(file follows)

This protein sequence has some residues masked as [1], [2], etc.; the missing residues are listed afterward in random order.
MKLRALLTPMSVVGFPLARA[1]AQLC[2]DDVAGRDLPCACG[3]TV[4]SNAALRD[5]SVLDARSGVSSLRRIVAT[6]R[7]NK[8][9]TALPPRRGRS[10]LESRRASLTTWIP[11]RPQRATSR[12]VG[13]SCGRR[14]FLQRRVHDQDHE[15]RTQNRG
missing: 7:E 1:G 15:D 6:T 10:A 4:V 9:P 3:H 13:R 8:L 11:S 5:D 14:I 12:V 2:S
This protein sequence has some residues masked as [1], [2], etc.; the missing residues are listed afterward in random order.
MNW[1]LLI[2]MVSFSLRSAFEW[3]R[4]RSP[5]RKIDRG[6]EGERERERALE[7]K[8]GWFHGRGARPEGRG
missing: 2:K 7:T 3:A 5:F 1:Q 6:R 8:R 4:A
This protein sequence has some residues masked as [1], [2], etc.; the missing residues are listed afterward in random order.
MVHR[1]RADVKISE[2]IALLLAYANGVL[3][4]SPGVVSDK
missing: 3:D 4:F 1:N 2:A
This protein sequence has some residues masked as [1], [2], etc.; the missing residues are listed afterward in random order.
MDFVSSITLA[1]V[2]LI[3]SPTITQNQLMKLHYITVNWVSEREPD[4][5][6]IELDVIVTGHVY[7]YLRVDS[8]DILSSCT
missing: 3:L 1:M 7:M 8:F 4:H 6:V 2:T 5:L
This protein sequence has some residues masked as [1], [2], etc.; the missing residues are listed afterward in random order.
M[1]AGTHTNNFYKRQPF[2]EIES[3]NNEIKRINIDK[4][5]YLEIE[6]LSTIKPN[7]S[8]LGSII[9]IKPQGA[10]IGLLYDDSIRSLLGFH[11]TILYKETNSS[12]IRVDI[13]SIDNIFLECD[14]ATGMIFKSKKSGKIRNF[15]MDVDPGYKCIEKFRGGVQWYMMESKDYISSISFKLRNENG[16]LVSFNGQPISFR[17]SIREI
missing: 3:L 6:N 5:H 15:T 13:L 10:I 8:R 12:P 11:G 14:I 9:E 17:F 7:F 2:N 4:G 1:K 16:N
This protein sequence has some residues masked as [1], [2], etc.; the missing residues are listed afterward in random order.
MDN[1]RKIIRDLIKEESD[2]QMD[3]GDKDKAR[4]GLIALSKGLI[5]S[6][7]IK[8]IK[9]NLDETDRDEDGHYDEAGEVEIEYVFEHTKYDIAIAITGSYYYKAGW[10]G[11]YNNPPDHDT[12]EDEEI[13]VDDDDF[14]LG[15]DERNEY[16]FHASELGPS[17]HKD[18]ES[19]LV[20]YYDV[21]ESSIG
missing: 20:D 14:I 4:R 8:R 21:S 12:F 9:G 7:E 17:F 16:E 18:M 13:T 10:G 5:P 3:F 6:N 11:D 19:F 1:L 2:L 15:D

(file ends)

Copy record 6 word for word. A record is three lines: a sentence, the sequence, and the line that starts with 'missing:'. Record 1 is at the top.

This protein sequence has some residues masked as [1], [2], etc.; the missing residues are listed afterward in random order.
MDN[1]RKIIRDLIKEESD[2]QMD[3]GDKDKAR[4]GLIALSKGLI[5]S[6][7]IK[8]IK[9]NLDETDRDEDGHYDEAGEVEIEYVFEHTKYDIAIAITGSYYYKAGW[10]G[11]YNNPPDHDT[12]EDEEI[13]VDDDDF[14]LG[15]DERNEY[16]FHASELGPS[17]HKD[18]ES[19]LV[20]YYDV[21]ESSIG
missing: 20:D 14:I 4:R 8:R 21:S 12:F 9:G 7:E 17:F 16:E 18:M 13:T 10:G 5:P 3:F 6:N 11:D 19:F 1:L 2:L 15:D